Commercial toilet bowel cleaners may contain sodium acid oxalate, chlorinated phenols and o-or-p-Dichlorobenzene, all of which are highly toxic. Sodium acid sulfate is highly corrosive. O-or-p-Dichlorobenzene is a liver and kidney poison, as well as being a powerful central nervous system depressant which can cause confusion, headaches, lack of concentration, and symptoms of mental illness.
The chlorine in chlorine bleach is corrosive and can damage skin, eyes and mucus membranes. Chlorine was listed as a hazardous air pollutant in the 1990 Clean Air Act.
This is just the tip of the iceberg where these chemicals are concerned. If you just do a little bit of research, you'll discover many other hazardous chemicals that find their way into products people use to clean their homes. But, all you really have to do is look at the labels.
When I was researching this article I was surprised to find that there is a hierarchy to the warning labels on these household products. So, from most toxic, to least toxic, here's what the labels mean.
- Poison/Danger: This means the product is highly toxic. Ingesting small amounts, in some cases just a few drops, can be fatal. This is the most important category to avoid. Why would you want to use chemicals that are this toxic in your home? It's like creating your own indoor pollution problem.
- Caution: These products are definitely less toxic, it would be necessary to ingest between two tablespoons and two cups to be fatal. If you've got to use a commercial product, at least make sure this is as toxic as it gets.
- Corrosive: Products with this word are those that can damage skin and mucous membranes upon direct contact.
Avoid Chemical Cleaners
I usually don't buy stuff with chemicals in it, because a long time ago I got suspicious of today's “wonderful, exciting, make-life-better” chemicals. My general attitude towards this stuff is that it hasn't been around long enough to really know for sure if it's safe or not. Still, I've been more lax with cleaning supplies than I have with anything else. While I don't use pesticides, commercial personal care products (toothpaste, deodorant, etc.) and so forth, I have been known to purchase some harsh cleaning supplies from time to time.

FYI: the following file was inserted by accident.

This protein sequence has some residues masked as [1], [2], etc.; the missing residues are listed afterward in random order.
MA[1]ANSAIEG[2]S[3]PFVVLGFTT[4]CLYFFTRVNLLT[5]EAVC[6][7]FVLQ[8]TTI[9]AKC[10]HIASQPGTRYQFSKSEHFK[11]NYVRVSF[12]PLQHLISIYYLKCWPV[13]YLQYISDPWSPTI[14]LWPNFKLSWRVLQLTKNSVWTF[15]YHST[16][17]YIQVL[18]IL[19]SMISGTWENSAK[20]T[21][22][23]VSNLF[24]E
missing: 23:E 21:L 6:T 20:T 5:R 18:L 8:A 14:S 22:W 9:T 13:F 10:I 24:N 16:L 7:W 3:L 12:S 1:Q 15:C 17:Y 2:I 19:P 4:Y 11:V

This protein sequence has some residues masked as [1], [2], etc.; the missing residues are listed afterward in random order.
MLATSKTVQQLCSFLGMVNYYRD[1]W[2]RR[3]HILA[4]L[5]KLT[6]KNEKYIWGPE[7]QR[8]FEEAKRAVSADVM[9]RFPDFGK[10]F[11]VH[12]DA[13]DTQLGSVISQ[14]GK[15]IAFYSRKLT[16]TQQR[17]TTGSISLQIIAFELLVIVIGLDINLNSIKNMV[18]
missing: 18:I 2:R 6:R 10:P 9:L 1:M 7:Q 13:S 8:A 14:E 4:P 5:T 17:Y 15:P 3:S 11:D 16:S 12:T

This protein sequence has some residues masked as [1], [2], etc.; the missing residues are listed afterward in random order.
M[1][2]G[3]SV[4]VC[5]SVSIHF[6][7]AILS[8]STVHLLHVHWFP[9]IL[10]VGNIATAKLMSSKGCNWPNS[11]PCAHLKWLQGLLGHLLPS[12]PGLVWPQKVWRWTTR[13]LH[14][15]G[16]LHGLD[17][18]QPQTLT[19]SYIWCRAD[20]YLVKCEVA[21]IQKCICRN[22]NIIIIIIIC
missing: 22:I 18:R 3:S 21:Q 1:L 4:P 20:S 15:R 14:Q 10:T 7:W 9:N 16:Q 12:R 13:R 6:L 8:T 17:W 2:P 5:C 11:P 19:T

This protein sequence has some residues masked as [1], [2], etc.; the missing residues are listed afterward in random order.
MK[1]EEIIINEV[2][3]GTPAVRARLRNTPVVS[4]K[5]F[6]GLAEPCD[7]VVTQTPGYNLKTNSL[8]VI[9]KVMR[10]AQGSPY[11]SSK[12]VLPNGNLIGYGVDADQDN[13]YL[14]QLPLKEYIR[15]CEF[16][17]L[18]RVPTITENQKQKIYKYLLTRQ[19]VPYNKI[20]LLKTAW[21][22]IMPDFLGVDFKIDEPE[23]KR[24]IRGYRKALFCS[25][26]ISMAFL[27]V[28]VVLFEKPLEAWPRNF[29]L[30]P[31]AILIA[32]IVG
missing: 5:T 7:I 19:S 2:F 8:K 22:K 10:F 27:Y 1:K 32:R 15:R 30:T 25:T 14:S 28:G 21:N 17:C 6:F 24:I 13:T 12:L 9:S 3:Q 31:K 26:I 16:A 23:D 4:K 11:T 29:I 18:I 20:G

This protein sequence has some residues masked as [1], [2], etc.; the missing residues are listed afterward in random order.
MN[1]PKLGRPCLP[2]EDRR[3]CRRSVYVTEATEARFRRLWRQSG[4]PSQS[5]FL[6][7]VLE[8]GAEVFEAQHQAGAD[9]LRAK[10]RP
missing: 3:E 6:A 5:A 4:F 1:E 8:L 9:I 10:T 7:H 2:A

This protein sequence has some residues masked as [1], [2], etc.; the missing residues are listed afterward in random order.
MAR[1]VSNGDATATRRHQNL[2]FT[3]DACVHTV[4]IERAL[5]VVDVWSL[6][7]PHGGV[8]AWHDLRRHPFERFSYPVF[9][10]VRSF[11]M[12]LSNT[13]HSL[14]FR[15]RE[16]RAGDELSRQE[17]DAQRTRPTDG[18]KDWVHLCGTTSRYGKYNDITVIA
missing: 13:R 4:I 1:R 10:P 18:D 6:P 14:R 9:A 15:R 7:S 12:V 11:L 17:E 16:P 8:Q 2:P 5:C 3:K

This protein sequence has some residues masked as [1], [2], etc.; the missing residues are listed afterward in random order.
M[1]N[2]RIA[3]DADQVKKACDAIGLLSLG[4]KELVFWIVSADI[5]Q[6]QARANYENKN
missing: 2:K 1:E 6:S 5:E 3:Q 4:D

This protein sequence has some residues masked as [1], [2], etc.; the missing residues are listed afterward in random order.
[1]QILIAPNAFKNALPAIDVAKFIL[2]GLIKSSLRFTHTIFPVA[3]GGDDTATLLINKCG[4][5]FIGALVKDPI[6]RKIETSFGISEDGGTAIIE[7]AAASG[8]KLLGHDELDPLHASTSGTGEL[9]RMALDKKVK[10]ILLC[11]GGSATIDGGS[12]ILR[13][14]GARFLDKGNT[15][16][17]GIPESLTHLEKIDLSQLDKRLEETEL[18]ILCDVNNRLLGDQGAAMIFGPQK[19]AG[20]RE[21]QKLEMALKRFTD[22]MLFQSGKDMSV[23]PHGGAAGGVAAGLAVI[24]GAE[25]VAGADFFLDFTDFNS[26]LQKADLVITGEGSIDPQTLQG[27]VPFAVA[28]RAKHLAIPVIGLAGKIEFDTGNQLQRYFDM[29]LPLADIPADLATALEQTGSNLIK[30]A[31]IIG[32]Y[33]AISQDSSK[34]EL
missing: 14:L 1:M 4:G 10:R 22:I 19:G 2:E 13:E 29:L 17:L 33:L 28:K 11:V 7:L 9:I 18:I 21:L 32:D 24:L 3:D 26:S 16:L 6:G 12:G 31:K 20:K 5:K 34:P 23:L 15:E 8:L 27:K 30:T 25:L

I think that's because when I was younger I did cleaning for a living, including janitorial work, carpet cleaning, painting and fixing up rental properties after they'd been vacated. What we're around regularly we tend to grow accustomed to, so I think I'd never thought much about the stuff I was using for cleaning. Now, after researching this topic, I've decided to be more careful about the cleaning products I use.
I do know that some cleaning products I've used have really irritated my lungs. In particular, one product I purchased to remove some thick soap scum from a shower was so bad that I had to leave the room because of the fumes. That can't be good for one's health or the health of the environment. Also, I know that when I travel and sleep in certain hotels that I'm always thirsty and have problems and I believe it's from the chemicals they're using to clean the rooms. So, I can see how constant exposure to this stuff could really adversely affect your health over time.
I would like to caution you, however. If you're not careful, it's easy to become a little paranoid and worry about exposure to chemicals. So, one caution I would like to make is to not be governed by fear. The body was designed to be able to handle some amount of toxic exposure, so don't worry if you're occasionally exposed to this stuff. It's repeated exposure to these chemicals, coupled with stress and malnutrition, that ultimately causes people's health to break down.
What I'm trying to do is educate you so you can make better choices. I choose to look for safe, natural ways of doing things because I desire to create a healthy, safe home, not because I'm afraid of getting sick. There's a big difference in those two attitudes, even though they achieve the same end. One of my personal choices is, “I refuse to live my life in fear.”
So, I'd like to encourage you to keep toxic chemicals out of your home and learn to use natural cleaning products. Not because of fear of the commercial chemicals, but out of a positive desire to have a clean (and poison-free) home. It's also a good choice to make for our planet.
Fortunately, there are plenty of non-toxic options for household cleaning that are also cheaper than commercial cleaners. While it's often an increased expense to use natural products in other areas, in this case, natural products can actually save you money, too. Here are some of the products I personally use.
This is a two part article. Click here to read Part Two: Non-Toxic Cleaning Products.